In partnership with InMobi and Viggle, the Interactive Advertising Bureau (IAB) released their “Mobile and Money” study that looks at how mobile users are leveraging smartphones and tablets to manage their personal finances. Findings show that a great number of consumers are tapping into their mobile devices for money management.
Those results help to understand why worldwide PC shipments totaled 76.3 million units in the first quarter of 2013 (1Q13), down -13.9% compared to the same quarter in 2012 and worse than the forecast decline of -7.7%, according to the International Data Corporation.
58% of respondents regularly use their bank’s mobile app, while 25% are aware of the app, but have yet to use it.
In addition, 50 percent use their bank’s mobile-optimized web site, while another 26 percent are aware of the feature, but have yet to test it.
However, at the same time more than half (52%) of the survey’s respondents said that in order to shift more personal finance activities to their mobile device, they need a concrete “guarantee” that financial transactions are safe, even if they lose their phone.
In addition, 46 percent stated that they needed to see better security on their mobile network in order to inspire them to turn to their connected device for more financial activities.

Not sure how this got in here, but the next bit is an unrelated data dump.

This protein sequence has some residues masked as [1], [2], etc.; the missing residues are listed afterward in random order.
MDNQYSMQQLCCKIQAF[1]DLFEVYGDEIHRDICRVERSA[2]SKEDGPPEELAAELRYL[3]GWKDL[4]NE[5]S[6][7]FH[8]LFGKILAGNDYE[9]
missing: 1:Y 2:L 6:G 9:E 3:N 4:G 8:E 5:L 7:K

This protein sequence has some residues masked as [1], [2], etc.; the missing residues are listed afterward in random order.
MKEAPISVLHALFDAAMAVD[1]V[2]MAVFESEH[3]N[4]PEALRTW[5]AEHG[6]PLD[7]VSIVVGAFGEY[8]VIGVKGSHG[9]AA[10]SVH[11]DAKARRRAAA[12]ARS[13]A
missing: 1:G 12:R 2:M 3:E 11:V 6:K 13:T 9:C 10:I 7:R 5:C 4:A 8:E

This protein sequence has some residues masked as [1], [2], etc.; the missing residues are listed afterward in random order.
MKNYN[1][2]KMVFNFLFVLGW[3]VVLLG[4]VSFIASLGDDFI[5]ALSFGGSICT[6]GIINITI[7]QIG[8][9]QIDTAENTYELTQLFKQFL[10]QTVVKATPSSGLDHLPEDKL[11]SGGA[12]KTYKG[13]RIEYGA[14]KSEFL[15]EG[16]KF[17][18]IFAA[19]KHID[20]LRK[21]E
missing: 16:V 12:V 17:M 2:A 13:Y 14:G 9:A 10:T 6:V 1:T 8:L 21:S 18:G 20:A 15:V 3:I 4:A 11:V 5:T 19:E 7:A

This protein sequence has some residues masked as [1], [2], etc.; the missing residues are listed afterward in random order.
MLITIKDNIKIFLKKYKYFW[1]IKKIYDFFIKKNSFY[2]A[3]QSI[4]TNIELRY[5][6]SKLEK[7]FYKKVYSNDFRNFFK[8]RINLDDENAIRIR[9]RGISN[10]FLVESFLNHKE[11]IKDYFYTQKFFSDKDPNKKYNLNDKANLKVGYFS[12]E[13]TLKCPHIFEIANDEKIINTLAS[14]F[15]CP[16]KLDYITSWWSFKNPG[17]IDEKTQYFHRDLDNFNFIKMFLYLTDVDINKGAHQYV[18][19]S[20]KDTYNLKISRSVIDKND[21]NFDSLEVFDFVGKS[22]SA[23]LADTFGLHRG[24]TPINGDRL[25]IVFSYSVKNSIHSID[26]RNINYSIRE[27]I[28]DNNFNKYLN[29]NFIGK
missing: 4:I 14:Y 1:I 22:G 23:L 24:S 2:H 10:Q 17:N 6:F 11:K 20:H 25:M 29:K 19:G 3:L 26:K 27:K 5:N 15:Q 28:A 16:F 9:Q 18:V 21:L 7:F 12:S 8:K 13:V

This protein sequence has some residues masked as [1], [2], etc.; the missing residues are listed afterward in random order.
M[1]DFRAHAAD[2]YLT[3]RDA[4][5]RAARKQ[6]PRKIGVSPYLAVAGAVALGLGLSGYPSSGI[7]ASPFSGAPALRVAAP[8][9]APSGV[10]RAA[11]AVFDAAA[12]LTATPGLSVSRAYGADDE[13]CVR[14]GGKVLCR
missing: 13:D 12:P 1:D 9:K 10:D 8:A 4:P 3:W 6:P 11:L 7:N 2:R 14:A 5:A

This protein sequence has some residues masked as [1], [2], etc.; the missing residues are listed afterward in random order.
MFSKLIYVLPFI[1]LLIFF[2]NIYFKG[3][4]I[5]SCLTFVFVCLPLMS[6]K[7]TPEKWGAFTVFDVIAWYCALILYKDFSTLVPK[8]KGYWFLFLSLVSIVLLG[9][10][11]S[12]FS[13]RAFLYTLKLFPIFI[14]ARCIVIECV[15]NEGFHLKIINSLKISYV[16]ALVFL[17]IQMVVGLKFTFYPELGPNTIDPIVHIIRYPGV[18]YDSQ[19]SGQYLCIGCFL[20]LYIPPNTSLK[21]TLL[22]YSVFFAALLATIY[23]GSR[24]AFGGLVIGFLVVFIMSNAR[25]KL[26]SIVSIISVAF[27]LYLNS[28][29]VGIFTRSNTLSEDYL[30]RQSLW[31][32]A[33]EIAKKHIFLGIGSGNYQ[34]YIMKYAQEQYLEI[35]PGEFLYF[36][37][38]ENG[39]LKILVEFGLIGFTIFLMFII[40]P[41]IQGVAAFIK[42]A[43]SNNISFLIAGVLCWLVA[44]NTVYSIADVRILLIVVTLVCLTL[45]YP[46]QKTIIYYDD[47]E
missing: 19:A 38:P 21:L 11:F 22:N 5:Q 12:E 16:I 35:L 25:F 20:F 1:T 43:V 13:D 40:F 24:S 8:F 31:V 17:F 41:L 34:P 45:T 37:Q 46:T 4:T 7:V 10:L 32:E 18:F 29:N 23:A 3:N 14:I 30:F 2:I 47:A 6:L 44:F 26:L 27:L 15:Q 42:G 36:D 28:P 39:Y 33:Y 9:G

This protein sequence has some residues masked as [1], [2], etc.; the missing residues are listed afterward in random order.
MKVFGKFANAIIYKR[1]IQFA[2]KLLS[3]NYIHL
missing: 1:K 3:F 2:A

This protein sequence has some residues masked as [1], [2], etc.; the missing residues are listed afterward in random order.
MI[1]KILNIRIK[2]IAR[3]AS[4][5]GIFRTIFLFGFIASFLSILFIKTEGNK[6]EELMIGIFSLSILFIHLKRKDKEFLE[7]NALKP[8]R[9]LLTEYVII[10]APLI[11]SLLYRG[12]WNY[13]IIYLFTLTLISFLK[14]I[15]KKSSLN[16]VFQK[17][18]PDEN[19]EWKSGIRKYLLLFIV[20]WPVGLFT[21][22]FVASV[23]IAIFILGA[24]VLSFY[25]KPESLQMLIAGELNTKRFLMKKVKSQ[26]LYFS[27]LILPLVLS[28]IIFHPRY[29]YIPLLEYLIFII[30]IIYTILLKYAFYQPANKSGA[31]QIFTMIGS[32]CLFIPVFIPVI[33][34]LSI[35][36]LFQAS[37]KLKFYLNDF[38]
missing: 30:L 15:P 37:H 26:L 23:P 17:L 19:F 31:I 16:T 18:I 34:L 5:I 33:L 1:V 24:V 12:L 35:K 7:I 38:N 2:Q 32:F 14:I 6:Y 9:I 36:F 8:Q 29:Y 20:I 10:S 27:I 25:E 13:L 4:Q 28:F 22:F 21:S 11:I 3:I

The report found that respondents are starting to treat their smartphones as virtual wallets, using the device for a variety of payment activities, such as:
- Paying mobile phone bills (42%) or other bills due for payment (46%)
- Paying a business for real-world goods/services, such as coffee via a pre-paid card on the phone (34%)
- Buying tickets for a movie or concert or travel, etc. (37%)
- Paying for digital products such as music, movies or a smartphone app (45%)
- Paying friends or family (19%)
When it comes to branded apps that respondents who use mobile financial services are using, Paypal was far and away in the lead (37%), trailed in the distance by Mint (11%), Turbotax (9%), Square (8%) and Google Wallet (7%).
Money-related apps such as regular calculators and tip calculators were also popular (72% vs. 35%), but those apps meant for scanning receipts and reading financial news did not seem to capture much interest (16% vs. 14%).
Taking April 15 into account, the survey also asked respondents if they were aware of apps available that will let them file their taxes through their mobile device. More than half (57%) claimed that they knew about them, but a negligible number (6%) said that they have used one to actually file.
To download the entire “Mobile and Money”study, please visit www.iab.net/mobilefinance
The survey was fielded in March 2013. Viggle emailed invites to a random sample of Viggle’s nearly two million registered users. These users completed the survey online (on either desktop, smartphone, or tablet). 1242 (18 years old or older) respondents completed the questionnaire.
The Viggle audience is both technology- and media- savvy. Viggle currently attracts a user base centered around the 25 – 34 year-old demographic. In addition, Viggle’s audience is also more coastal and more urban than the average consumer.